How Does Miller Present the Character of John Proctor in the Crucible?

Proctor is a man in his own world; two women of very different personalities at his peril but potentially this could be the recipe for disaster. He has his hard working and honest wife Elizabeth at home, but she does not offer him the sexual needs and energy of life that young Abigail does. Abigail is a girl who has fallen for Proctor and will do anything to get her man. This is what Proctor wants as Abigail’s character is one of a young women who will cater for him and provide everything he wants but morally, she is broken.
Members of the audience, most likely of the male sex will empathise with Proctor as they will understand the temptation that Proctor is going through. Proctor means no harm but the pull of Abigail is just too hard to resist. In this part of history in Salem this would be totally unacceptable as it was an extremely religious community. As you can see Proctor is skating on thin ice and sooner or later these two relationships could bring significant consequences.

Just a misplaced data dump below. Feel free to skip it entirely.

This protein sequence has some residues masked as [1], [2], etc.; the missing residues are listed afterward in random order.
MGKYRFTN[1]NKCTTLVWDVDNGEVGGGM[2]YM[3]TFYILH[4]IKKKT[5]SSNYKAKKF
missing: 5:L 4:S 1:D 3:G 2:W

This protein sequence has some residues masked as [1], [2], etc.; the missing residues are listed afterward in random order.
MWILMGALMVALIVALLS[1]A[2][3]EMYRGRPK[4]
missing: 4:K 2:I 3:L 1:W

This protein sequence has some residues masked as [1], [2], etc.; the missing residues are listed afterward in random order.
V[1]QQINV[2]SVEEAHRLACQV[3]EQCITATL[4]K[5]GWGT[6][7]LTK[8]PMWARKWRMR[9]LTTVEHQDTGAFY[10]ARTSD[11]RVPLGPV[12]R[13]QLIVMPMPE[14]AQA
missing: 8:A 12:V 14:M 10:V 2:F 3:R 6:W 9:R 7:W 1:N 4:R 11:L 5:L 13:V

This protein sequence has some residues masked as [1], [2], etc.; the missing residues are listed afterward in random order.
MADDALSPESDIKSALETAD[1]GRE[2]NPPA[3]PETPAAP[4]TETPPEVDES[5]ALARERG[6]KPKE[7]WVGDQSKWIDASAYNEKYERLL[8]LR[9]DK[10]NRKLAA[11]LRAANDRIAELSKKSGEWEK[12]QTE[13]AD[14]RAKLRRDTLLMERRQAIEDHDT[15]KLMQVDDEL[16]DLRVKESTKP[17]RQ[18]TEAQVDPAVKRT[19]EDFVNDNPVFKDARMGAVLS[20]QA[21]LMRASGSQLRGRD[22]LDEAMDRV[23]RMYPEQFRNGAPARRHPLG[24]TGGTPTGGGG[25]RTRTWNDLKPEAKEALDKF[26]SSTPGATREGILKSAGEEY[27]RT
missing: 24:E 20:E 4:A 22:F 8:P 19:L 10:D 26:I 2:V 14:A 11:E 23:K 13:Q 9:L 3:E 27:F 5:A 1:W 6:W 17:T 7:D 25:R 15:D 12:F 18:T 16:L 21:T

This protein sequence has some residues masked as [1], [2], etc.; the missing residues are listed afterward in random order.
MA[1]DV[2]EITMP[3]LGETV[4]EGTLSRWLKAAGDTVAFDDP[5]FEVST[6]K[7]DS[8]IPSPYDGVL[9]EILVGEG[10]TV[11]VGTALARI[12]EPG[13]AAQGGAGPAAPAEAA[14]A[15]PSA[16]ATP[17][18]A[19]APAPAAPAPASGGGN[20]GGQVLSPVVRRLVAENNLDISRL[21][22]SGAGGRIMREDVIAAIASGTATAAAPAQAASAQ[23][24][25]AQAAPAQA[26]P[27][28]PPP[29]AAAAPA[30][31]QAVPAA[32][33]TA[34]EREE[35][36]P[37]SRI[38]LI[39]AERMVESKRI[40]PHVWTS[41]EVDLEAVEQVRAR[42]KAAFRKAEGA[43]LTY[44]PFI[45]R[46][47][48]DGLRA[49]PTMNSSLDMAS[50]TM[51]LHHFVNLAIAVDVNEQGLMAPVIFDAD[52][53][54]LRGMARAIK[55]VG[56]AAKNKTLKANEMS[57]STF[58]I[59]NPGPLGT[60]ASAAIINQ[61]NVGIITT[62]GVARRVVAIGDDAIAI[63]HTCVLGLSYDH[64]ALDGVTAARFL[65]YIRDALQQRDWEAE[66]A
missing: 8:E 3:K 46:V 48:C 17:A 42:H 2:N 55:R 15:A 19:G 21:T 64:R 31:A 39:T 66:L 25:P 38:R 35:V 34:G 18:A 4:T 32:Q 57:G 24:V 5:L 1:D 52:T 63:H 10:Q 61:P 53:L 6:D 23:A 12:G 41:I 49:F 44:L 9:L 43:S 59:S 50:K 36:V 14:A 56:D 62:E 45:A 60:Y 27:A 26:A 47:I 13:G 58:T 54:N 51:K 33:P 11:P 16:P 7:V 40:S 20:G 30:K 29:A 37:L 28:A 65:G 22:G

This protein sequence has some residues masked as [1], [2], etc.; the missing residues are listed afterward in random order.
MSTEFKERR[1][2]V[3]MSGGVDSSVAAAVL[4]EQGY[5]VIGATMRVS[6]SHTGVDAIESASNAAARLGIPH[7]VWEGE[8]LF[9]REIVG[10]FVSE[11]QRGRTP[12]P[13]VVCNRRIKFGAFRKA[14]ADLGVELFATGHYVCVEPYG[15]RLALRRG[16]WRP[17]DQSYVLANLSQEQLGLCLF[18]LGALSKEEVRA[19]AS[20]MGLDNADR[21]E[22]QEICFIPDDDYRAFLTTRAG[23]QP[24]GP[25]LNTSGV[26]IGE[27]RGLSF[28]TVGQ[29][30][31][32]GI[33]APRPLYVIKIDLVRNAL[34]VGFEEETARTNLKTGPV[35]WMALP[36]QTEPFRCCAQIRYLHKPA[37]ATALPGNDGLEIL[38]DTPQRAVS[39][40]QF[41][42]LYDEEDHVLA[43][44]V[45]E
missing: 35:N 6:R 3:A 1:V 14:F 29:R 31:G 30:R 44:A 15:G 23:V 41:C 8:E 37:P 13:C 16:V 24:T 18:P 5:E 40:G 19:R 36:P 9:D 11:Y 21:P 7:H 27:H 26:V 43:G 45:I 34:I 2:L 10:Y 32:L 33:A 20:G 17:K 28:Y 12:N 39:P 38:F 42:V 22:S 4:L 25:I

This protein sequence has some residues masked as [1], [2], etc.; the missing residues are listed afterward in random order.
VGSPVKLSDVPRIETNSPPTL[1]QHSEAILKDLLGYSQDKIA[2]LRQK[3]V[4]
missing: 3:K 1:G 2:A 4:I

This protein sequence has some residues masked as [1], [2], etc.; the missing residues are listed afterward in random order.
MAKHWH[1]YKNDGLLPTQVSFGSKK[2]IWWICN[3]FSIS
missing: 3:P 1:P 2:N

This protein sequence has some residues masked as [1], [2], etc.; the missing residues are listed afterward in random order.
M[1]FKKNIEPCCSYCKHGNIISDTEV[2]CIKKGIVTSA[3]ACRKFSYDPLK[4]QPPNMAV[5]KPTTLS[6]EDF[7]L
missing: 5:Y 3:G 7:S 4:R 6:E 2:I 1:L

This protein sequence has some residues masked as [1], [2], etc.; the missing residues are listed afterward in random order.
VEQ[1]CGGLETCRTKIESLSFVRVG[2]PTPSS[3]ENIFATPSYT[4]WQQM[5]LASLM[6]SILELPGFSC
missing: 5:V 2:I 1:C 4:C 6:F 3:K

Act one is a great way to show us Proctor’s real character. It shows us a great deal about him in such a short space of time. Miller writes to make our own judgement of Proctor. ‘What’s this mischief here?’ shows us an audience that Proctor does not like to admit to his own mistakes and will do anything to forget about his and Abigail’s long term affair. It could also be looked at in a different way. Proctor could be asking what has been happening in Salem lately as he had not been off his farm for 7 months. This indicates to us that Proctor is trying his utmost to forget about Abigail as he is trying to regain loyalty for his wife, Elizabeth. Abigail replies to this ‘nervously’ this shows that Abigail has a certain degree of respect for Proctor as she most likely thinks that he will be able to catch her out. This shows us as an audience that Proctor is a man who Is well respected and is a natural leader who is held in high regard by his community. Many people in the audience will...